Tuesday 28 May 2013

The Geography of Hell: Milton vs. Dante

Dante and Purgatory Mountain. 
Both Dante and Milton described the geography of Hell, but Dante's ultra-detailed vision is far more dominant in popular culture.

There are only a few maps of Milton's Hell online, compared to literally dozens of Dante's. The reason for this is readily apparent: Milton's Hell is, comparatively speaking, rather plain.

Take a look at Milton's netherworld:

Eugene Cox's 1928 map of Milton's Hell. 

Highlights include the Lake of Fire and Pandemonium, but otherwise there's little to draw; The Damned have yet to arrive (the map depicts Hell at the time of Adam and Eve), so it's just wildlife and the angels who threw their lot in with Satan.

A full third of the Heavenly host joined our original rebel narcissist. Johann Weyer's Pseudomonarchia Daemonum puts the figure at 44,435,622, arranged in 666 legions composed of 6,666 demons each, led by 66 dukes, princes, and kings. That was in 1583. Alfonso de Spina counted 133,316,666 demons in 1467, over a hundred years earlier. Apparently there was a massive cull during the early 16th century.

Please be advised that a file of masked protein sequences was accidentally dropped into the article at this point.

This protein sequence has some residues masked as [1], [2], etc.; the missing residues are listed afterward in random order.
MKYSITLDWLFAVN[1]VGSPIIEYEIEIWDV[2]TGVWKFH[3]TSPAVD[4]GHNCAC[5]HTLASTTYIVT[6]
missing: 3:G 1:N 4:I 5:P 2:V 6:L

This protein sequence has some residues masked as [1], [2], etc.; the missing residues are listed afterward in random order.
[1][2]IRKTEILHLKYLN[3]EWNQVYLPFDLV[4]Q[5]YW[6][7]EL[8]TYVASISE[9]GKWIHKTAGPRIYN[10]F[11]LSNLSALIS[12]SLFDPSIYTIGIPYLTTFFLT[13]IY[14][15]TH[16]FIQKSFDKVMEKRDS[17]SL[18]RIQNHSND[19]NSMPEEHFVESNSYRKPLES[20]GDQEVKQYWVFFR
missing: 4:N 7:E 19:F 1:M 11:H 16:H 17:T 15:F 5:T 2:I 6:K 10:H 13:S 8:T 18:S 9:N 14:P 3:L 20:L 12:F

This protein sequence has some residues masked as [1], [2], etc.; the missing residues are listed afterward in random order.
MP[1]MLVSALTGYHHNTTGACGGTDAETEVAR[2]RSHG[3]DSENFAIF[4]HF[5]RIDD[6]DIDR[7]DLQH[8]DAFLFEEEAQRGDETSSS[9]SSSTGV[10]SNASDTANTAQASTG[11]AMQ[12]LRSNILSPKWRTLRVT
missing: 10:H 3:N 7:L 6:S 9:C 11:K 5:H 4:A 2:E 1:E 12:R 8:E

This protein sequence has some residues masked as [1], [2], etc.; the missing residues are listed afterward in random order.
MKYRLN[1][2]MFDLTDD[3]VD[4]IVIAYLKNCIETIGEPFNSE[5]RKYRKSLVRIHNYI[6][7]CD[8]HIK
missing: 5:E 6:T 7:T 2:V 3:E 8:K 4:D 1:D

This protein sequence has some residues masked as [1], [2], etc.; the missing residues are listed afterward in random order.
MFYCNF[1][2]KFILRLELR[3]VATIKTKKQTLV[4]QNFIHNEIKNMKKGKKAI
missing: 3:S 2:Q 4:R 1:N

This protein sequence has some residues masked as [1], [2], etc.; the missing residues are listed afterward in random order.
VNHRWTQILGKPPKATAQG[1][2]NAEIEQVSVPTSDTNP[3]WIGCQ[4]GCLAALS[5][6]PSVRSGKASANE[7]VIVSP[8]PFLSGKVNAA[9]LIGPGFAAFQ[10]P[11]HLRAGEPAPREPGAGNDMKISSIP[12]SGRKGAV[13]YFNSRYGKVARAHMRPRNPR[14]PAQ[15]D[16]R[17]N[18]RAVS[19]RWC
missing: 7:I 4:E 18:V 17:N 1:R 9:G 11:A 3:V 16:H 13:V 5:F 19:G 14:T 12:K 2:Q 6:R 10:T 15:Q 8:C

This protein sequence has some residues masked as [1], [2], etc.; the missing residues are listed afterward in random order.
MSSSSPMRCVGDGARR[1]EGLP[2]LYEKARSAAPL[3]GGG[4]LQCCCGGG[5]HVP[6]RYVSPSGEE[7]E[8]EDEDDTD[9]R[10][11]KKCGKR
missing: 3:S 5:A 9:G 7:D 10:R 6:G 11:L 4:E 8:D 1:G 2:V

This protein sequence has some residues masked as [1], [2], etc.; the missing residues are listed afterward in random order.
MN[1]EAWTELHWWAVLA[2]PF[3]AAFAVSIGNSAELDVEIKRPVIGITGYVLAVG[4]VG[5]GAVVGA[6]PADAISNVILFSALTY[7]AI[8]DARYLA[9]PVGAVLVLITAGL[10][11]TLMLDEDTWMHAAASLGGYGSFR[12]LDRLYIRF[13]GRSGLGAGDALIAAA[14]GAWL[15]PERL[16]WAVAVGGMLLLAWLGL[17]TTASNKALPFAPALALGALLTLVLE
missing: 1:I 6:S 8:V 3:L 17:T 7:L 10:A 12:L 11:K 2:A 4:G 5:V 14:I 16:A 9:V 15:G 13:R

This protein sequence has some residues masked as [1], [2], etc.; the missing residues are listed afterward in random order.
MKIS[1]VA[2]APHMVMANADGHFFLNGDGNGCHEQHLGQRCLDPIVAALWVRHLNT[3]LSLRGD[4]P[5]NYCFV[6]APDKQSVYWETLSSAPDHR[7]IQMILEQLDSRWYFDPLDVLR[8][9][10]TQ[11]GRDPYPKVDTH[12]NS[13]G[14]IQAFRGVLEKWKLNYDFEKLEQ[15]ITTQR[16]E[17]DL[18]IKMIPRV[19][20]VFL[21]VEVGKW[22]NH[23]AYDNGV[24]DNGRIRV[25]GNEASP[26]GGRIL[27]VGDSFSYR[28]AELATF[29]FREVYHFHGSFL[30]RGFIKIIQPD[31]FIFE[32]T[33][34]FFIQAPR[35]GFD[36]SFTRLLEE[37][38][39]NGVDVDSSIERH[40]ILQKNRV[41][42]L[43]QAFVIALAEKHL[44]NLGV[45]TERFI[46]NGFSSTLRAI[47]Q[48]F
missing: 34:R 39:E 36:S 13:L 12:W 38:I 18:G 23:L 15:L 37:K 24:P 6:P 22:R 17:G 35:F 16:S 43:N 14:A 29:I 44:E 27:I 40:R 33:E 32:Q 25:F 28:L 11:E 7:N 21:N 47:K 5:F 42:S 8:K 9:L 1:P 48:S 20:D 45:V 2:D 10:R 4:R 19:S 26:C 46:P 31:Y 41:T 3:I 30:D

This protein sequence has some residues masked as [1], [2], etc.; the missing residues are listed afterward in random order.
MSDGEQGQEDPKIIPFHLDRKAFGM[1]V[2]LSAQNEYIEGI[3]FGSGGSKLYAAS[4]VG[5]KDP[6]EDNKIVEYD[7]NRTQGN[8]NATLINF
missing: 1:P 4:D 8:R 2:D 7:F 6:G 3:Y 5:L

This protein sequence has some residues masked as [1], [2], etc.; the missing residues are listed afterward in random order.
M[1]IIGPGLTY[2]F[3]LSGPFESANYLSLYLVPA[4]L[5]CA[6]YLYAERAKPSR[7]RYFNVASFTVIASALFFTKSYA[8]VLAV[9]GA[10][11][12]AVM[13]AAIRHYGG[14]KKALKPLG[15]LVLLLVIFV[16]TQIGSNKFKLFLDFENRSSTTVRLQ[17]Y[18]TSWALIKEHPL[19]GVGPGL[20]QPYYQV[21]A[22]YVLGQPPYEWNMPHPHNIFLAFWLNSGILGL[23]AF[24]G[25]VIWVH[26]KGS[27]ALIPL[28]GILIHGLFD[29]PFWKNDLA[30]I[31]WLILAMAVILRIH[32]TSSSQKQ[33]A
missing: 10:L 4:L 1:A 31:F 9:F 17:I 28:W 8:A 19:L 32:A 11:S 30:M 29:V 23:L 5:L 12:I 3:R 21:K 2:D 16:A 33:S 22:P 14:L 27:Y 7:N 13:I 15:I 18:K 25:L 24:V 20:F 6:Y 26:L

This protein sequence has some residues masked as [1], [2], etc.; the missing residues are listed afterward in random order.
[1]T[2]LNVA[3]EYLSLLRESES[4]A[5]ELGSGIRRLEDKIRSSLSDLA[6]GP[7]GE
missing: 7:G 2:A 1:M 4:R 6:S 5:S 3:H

There are the four rivers leading into the Lake of Fire into which the angels fell: the Acheron (River of Woe), the Styx (River of Hate), the Phlegethon (River of Fire), and the Lethe (River of Forgetfulness).

On the Lake of Fire's burnt shores looms the gleaming capital Pandemonium, designed by Mulciber. He's otherwise known as Vulcan, the Roman god of fire. Hephaestus to the Greeks. According to Milton, all the old pagan gods are actually demon con artists posing as deities, just to piss off The Big Guy. That includes the Norse, Greek, Aztec, Roman, Phoenician, Egyptian, Assyrian, and Native American pantheons. Basically, everything listed at God Checker? Demons.

The frozen continent of Sobor lies far beyond, teeming with horrific beasts.

No named geographical features (no, 'Parched Desert' doesn't count). No other cities.

It's fabulous, but more icon than map.